Sexual Harassment

If you are an employee that has experienced sexual harassment in the workplace, you undoubtedly feel afraid, confused, stressed and degraded.   You can call me to find out the impact on your case if the harasser files NJ Bankruptcy.

As a skilled New Jersey Sexual Harassment Lawyer, Ralph A. Ferro, Jr. recognizes that individuals need sound guidance in this often frustrating area of law. It is not easy to take a stand against your employer, especially when you feel your job and financial stability may be on the line.

Ralph Ferro, Jr. assures you of complete confidentiality in your case. His goal is to see that your harasser is held accountable for his or her actions.

Ralph Ferro, Jr. strives to provide superb legal guidance in all aspects of New Jersey sexual harassment issues including but, not limited to:

  • workplace sexual harassment
  • unwelcome jokes, gestures or comments of a sexual nature
  • sexually-suggestive objects or pictures displayed
  • unwelcome flirting
  • repeated and unwanted sexual advances
  • unwanted bodily contact
  • impeding or blocking movements
  • employer sexual propositioning or face being fired
  • superiors notification of the unwelcome behavior

Sexual Harassment Defined:

Sexual harassment is any unwanted and unwelcome sexual behavior. It involves a broad range of conduct, including such verbal harassment as derogatory comments, explicit sexual comments and descriptions of sexual exploits, leering or requesting sexual favors. The term also describes physical harassment, ranging from inappropriate touching to outright sexual assault. In order to be classified as illegal, the conduct in question must be both unwelcome and offensive to the victim.

Sexual harassment is a form of sexual discrimination, prohibited in employment settings under Title VII of the Civil Rights Act of 1964. Title IX of the 1972 Education Act makes sexual harassment in schools or other educational settings unlawful. The Federal Fair Housing Act also provides protection against sexual harassment, and most states have enacted legislation making it unlawful.

As a legal term, “sexual harassment” is constantly being redefined and broadened in courts and legislatures. The United Stated Equal Employment Opportunity Commission (EEOC) has defined sexual harassment as:
“Unwelcome sexual advances, requests for sexual favors, and other verbal or physical conduct of a sexual nature constitutes sexual harassment when submission to or rejection of this conduct explicitly or implicitly affects an individual’s employment, unreasonably interferes with an individual’s work performance or creates an intimidating, hostile or offensive work environment.”

This definition also includes the following assumptions:

  • The harasser may be a man or woman, and the victim need not be of the opposite sex.
  • The perpetrator may be a direct supervisor, other manager, co-worker or even a non-employee such as a client.
  • It is not necessary for the victim to have been fired or suffer economic injury for the behavior to be considered sexual harassment.
  • The conduct must have been “unwelcome” by the victim.

Unwelcome Comments and Behavior:

The key word in defining sexual harassment is “unwelcome” – unwelcome conduct or comments. For example, two individuals “flirting” are not engaged in sexual harassment, because neither views the attention as unwanted. In a sexual harassment situation, there is a perpetrator and a victim who is uncomfortable with the comments or behavior.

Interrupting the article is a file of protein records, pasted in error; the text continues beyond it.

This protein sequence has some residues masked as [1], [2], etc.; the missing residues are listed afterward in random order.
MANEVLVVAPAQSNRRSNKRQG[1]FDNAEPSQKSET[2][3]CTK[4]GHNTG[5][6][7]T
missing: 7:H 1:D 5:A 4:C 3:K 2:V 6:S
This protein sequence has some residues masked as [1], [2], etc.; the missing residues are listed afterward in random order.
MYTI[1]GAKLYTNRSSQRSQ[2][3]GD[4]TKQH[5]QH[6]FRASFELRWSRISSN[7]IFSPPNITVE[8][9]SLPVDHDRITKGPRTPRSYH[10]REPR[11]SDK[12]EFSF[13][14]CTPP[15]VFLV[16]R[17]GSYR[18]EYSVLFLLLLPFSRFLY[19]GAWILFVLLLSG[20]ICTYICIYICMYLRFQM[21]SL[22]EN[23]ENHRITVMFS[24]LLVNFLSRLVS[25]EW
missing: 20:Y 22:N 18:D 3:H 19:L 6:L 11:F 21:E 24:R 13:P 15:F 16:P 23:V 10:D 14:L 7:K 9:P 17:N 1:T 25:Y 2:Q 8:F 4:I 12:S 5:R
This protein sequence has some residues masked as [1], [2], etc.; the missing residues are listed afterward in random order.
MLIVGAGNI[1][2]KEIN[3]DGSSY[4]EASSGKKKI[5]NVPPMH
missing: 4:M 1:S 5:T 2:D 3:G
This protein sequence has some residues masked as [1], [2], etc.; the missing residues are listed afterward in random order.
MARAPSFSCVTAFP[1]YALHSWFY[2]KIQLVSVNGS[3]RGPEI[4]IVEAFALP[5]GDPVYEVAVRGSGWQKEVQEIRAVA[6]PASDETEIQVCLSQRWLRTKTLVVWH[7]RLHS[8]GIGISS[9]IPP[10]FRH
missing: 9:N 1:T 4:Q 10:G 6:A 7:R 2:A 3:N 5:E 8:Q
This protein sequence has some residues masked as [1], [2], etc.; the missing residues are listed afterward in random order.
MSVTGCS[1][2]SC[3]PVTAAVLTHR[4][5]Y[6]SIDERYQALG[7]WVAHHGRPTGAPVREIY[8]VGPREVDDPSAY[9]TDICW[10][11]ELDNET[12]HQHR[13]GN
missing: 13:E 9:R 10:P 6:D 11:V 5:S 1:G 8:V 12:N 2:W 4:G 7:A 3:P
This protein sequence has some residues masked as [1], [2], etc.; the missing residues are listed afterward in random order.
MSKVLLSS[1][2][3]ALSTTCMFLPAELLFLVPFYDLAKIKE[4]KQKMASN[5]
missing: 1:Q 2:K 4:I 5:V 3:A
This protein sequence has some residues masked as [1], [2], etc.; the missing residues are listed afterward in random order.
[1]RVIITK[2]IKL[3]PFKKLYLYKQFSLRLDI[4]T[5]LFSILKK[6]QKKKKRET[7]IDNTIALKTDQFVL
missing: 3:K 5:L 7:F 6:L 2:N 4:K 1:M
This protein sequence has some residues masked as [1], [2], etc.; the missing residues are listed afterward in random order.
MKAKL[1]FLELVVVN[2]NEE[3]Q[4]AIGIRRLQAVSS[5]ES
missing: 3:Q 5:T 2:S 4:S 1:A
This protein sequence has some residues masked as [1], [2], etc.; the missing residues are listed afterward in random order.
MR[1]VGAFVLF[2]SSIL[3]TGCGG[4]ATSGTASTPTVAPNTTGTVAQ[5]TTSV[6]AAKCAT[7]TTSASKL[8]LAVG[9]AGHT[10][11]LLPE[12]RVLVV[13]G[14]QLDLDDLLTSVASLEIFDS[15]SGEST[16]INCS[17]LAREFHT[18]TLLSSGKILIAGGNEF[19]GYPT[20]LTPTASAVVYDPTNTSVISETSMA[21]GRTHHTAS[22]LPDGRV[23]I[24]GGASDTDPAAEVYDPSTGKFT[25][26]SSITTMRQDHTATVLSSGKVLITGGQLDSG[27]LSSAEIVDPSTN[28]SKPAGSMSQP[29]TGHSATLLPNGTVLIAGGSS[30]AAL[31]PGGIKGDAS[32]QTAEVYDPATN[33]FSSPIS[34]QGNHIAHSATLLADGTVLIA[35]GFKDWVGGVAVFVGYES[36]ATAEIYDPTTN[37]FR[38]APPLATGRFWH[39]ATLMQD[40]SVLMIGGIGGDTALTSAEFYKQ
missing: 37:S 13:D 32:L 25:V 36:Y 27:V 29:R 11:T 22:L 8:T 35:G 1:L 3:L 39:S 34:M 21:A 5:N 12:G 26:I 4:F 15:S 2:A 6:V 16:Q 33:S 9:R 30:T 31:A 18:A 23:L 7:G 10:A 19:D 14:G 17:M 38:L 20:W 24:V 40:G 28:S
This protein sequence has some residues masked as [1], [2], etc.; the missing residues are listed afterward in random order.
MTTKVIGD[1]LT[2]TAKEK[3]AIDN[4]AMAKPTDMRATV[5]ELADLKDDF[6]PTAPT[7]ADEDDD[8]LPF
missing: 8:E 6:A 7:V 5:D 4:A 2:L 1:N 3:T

Sexual harassment takes various forms:

  • Physical: such as unwanted touching, impeding or blocking movements
  • Verbal: including jokes, comments, innuendos, derision, name-calling and malicious rumors
  • Non-verbal: such as letters, looks, graffiti and such behavior as displaying pornography in the work area.

Quid Pro Quo Sexual Harassment:

sexHarras1Harassment may involve a “quid pro quo,” or, more generally, it may be considered behavior that creates a hostile environment in the workplace.

In quid pro quo cases, the victim suffers from employment decisions resulting from rejection of prohibited behavior. The threat of economic loss is sufficient to meet this definition. A pattern of such behavior need not be proven; a single incident is sufficient.

An individual who is not being harassed may nonetheless be considered a quid pro quo third-party victim. That occurs when the employee suffers economically or loses other potential benefits to another employee who gained advantage by submitting to the harassment.

Hostile Work Environment Created by Sexual Harassment:

In the case of sexual harassment that creates a hostile environment, the unwelcome behavior unreasonably interferes with the victim’s ability to perform his or her job, creating an intimidating or offensive work environment. It is not necessary to demonstrate economic damage, such as the loss of a promotion. Not only managers or employees, but also customers, can create such a hostile work environment.

A hostile work environment may involve continual requests for sexual favors, use of vulgar language, questions of a sexual nature, language and conduct that demeans or degrades, explicit and/or offensive photos or graphic material that is displayed.

If you believe that you have been the victim of workplace sexual harassment you should contact Ralph A. Ferro Jr. immediately (201) 446-5904. Mr. Ferro’s experience and knowledge can help you receive the compensation you deserve. He is an aggressive litigator known for his preparation, attention to detail and zealous client advocacy.

If you have any questions on New Jersey sexual harassment laws, or would like to schedule an appointment for a free consultation, call: Attorney Ralph A. Ferro, Jr. at: (201) 446-5904.

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